ST. Ives

Page 96

Then suddenly -

'Odd-rabbit it! I'll be Catholic too!' he broke out. 'You must teach me it, Mr. Anne--I mean, Ramornie.'

I dissuaded him: alleging that he would find me very imperfectly informed as to the grounds and doctrines of the Church, and that, after all, in the matter of religions, it was a very poor idea to change. 'Of course, my Church is the best,' said I; 'but that is not the reason why I belong to it: I belong to it because it was the faith of my house. I wish to take my chances with my own people, and so should you. If it is a question of going to hell, go to hell like a gentleman with your ancestors.'

'Well, it wasn't that,' he admitted. 'I don't know that I was exactly thinking of hell. Then there's the inquisition, too. That's rather a cawker, you know.'

'And I don't believe you were thinking of anything in the world,' said I--which put a period to his respectable conversion.

He consoled himself by playing for awhile on a cheap flageolet, which was one of his diversions, and to which I owed many intervals of peace. When he first produced it, in the joints, from his pocket, he had the duplicity to ask me if I played upon it. I answered, no; and he put the instrument away with a sigh and the remark that he had thought I might. For some while he resisted the unspeakable temptation, his fingers visibly itching and twittering about his pocket, even his interest in the landscape and in sporadic anecdote entirely lost. Presently the pipe was in his hands again; he fitted, unfitted, refitted, and played upon it in dumb show for some time.

'I play it myself a little,' says he.

'Do you?' said I, and yawned.

And then he broke down.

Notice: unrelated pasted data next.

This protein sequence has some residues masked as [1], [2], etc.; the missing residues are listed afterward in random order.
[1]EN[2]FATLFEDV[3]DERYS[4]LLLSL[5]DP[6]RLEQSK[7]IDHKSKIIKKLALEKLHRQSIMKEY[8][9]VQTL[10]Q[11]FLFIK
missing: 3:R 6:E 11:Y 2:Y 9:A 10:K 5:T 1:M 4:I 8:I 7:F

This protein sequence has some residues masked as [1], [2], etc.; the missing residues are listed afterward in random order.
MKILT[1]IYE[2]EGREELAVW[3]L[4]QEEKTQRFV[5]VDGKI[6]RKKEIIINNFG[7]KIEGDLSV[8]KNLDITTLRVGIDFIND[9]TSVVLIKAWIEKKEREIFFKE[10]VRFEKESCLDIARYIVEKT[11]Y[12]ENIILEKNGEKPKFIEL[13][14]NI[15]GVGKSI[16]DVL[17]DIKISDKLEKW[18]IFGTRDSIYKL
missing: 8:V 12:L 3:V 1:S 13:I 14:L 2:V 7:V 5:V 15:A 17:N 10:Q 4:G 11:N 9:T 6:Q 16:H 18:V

'Mr. Ramornie, if you please, would it disturb you, sir, if I was to play a chune?' he pleaded. And from that hour, the tootling of the flageolet cheered our way.

He was particularly keen on the details of battles, single combats, incidents of scouting parties, and the like. These he would make haste to cap with some of the exploits of Wallace, the only hero with whom he had the least acquaintance. His enthusiasm was genuine and pretty. When he learned we were going to Scotland, 'Well, then,' he broke out, 'I'll see where Wallace lived!' And presently after, he fell to moralising. 'It's a strange thing, sir,' he began, 'that I seem somehow to have always the wrong sow by the ear. I'm English after all, and I glory in it. My eye! don't I, though! Let some of your Frenchies come over here to invade, and you'll see whether or not! Oh, yes, I'm English to the backbone, I am. And yet look at me! I got hold of this 'ere William Wallace and took to him right off; I never heard of such a man before! And then you came along, and I took to you. And both the two of you were my born enemies! I--I beg your pardon, Mr. Ramornie, but would you mind it very much if you didn't go for to do anything against England'--he brought the word out suddenly, like something hot--'when I was along of you?'

I was more affected than I can tell.

'Rowley,' I said, 'you need have no fear. By how much I love my own honour, by so much I will take care to protect yours. We are but fraternising at the outposts, as soldiers do. When the bugle calls, my boy, we must face each other, one for England, one for France, and may God defend the right!'

So I spoke at the moment; but for all my brave airs, the boy had wounded me in a vital quarter. His words continued to ring in my hearing. There was no remission all day of my remorseful thoughts; and that night (which we lay at Lichfield, I believe) there was no sleep for me in my bed. I put out the candle and lay down with a good resolution; and in a moment all was light about me like a theatre, and I saw myself upon the stage of it playing ignoble parts. I remembered France and my Emperor, now depending on the arbitrament of war, bent down, fighting on their knees and with their teeth against so many and such various assailants. And I burned with shame to be here in England, cherishing an English fortune, pursuing an English mistress, and not there, to handle a musket in my native fields, and to manure them with my body if I fell.

Robert Louis Stevenson
Classic Literature Library

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